The Florida Bar

Florida Bar News

Private attorney, legal aid join forces on reverse mortgage cases

Senior Editor Top Stories

'It again gives poor people an argument: "If you sue me, I’m going to get my attorneys’ fees if I win"'

Paul Regensdorf

Paul Regensdorf

A combined effort between legal aid agencies and a volunteer lawyer to help clients facing reverse mortgage foreclosures may be providing a blueprint to help reverse financial constraints faced by legal aid offices.

Palm City attorney Paul Regensdorf has worked with Coast to Coast Legal Services of South Florida and Jacksonville Area Legal Aid, among others, in a joint effort that, using state law on fee awards, can generate fees for both the volunteer lawyer and the legal aid offices.

As might be expected, the legal aid offices have high praise for the help they received from Regensdorf, while he in turn says it’s the “warriors” in the legal aid staffs who developed the cases and deserve most of the credit.

To his way of thinking, Regensdorf is an ornament on a Christmas tree.

“The Christmas tree is far bigger and broader than what I do and what I have done,” he said. “To focus on one ornament is unfair to the trunk of the tree, which is the legal aid team.”

And beyond admiring the tree, “we need to feed the tree because the tree has to keep growing and expanding in difficult times and this may be one of those difficult times,” Regensdorf said. “You put things back into the tree, so the tree grows and it’s stronger and bigger. Who knows what the future is going to bring with post pandemic income [for legal aid]?”

His solution is to use current rules and laws, particularly F.S. §57.105(7), to get fees when prevailing in a case. While various laws and rules allow prevailing parties in cases to get attorneys’ fees, in some instances laws provide that only one party is entitled to the fees.

F.S. §57.105(7) addresses that in a “very clean and very simple” way, Regensdorf said, “If one side gets fees, the other side gets fees. That unlocked the ability to get fees in these reverse mortgage cases.”

“Reverse mortgages are a valuable financial tool used properly and understood going in,” Regensdorf explained. “It allows senior citizens and older people to take the equity of their house, which is usually for people of modest means, their largest asset, and use it while they’re alive, rather than let it sit there unappreciated until they die. It’s like a home equity loan.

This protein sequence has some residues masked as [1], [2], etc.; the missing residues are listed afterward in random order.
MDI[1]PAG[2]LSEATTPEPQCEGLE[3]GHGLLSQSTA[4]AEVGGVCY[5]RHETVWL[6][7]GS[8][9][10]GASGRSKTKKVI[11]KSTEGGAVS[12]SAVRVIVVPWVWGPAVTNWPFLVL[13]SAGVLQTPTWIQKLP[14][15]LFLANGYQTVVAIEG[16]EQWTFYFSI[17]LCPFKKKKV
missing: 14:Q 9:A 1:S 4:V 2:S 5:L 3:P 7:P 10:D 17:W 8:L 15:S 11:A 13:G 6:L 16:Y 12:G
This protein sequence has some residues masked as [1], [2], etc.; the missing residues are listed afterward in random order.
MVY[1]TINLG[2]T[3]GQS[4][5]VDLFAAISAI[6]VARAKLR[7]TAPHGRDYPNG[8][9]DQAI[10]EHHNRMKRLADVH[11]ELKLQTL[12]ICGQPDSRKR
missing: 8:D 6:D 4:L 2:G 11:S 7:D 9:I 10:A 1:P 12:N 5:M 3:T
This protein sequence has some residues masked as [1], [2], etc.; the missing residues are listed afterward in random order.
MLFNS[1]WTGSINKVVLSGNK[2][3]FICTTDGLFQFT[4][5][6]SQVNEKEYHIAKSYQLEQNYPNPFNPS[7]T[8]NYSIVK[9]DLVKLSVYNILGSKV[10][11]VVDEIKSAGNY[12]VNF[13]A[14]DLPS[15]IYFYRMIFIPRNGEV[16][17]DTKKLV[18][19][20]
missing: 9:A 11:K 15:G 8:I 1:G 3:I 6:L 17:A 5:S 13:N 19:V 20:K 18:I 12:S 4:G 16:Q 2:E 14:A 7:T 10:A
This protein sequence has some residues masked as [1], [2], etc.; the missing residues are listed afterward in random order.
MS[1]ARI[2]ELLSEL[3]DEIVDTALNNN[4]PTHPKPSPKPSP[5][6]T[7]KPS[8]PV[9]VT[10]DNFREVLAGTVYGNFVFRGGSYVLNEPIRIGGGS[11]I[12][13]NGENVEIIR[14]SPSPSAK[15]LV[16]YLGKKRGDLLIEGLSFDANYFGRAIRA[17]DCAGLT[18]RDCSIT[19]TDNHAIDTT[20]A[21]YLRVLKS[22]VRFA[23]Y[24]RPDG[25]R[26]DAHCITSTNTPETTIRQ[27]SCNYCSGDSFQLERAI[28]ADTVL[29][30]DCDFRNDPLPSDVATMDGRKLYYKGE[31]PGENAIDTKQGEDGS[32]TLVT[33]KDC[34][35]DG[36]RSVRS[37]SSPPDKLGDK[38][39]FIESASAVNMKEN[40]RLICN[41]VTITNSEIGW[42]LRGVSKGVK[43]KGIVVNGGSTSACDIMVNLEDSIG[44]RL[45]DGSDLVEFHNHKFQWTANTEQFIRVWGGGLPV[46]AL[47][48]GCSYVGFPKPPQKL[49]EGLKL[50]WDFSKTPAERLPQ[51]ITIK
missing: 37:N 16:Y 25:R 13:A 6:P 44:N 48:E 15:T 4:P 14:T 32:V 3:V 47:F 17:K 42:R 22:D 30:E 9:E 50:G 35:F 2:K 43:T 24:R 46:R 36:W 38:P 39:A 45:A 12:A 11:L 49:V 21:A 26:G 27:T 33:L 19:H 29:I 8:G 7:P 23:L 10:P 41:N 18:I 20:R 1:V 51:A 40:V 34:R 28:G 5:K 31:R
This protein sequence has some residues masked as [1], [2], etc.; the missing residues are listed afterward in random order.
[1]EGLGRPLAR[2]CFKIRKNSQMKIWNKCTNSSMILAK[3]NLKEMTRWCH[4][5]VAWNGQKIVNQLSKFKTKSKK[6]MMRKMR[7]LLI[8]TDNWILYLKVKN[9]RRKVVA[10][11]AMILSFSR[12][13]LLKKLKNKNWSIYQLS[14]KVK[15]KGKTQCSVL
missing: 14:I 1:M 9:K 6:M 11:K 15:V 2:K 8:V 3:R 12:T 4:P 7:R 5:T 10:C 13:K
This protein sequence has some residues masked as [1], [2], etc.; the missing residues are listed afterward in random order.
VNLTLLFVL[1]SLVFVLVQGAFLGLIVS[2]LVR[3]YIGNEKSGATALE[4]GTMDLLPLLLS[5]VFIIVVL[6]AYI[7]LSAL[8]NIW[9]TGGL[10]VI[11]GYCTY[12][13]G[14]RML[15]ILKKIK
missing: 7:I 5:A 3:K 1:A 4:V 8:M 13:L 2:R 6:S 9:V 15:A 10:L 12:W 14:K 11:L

“As long as you live in the house, you don’t have to pay it back. If you move or you stop paying insurance and taxes, then the bank can foreclose the house and sell it.”

The federal government gets involved by guaranteeing loans.

“That’s how it should be when things go well. The government guarantees the banks a decent return on their investment and mom and dad get their equity out of the house,” he said.

Regensdorf thinks the 2008 financial crisis shook up the reverse mortgage market. Banks found many times people were living longer than expected, delaying repayment of the loans. And housing values plummeted, reducing the amount they would eventually receive.

Whatever the reason, there has been a spike in reverse mortgage foreclosures.

“In my opinion, banks looked for ways to get people out of these houses; this was a program designed to keep older people in their houses,” Regensdorf said.

Katianna Mazard, director of the Senior Law Unit for Coast to Coast, said in three cases where Regensdorf helped, one involved the bank claiming the borrower no longer lived in the home when he did. In two others, the borrowing spouse had died, and the banks moved to evict the surviving non-borrowing spouse.

In the Clay County case where Regensdorf worked with Jacksonville Area Legal Aid, the case involved an allegation the senior citizen no longer lived in the home, according to JALA Executive Director Jim Kowalski.

As Regensdorf explained, some banks have taken to mailing an annual notice asking the borrowers to verify they are still in the home — even though such a notice is not required as part of the reverse mortgage. Seniors, leery of scam mailings, frequently ignore the notices and the banks then seek foreclosure alleging the homeowner has left the house.

In the Clay County case, Kowalski wryly noted the bank alleged the senior had left the house and then served the case papers to him at the house, where he of course still lived.

The cases can be daunting.

“You really need some significant guns to go toe to toe [with the banks],” Kowalski said. “One of the things that has been most complicated and puts our clients up against some of the largest and most well-prepared litigation firms in the country have been reverse mortgage cases.”

In reverse mortgage as well as other types of cases, “You’ve got a legal aid lawyer with subject matter knowledge, but perhaps not a top level of experience in terms of trial experience and appellate experience,” he said.

“Paul with his appellate skill set and trial skill set has been one of the critical lawyers who has helped us spot these cases and educate legal aid offices that don’t have the trial background and don’t know how to handle complicated litigation matters.”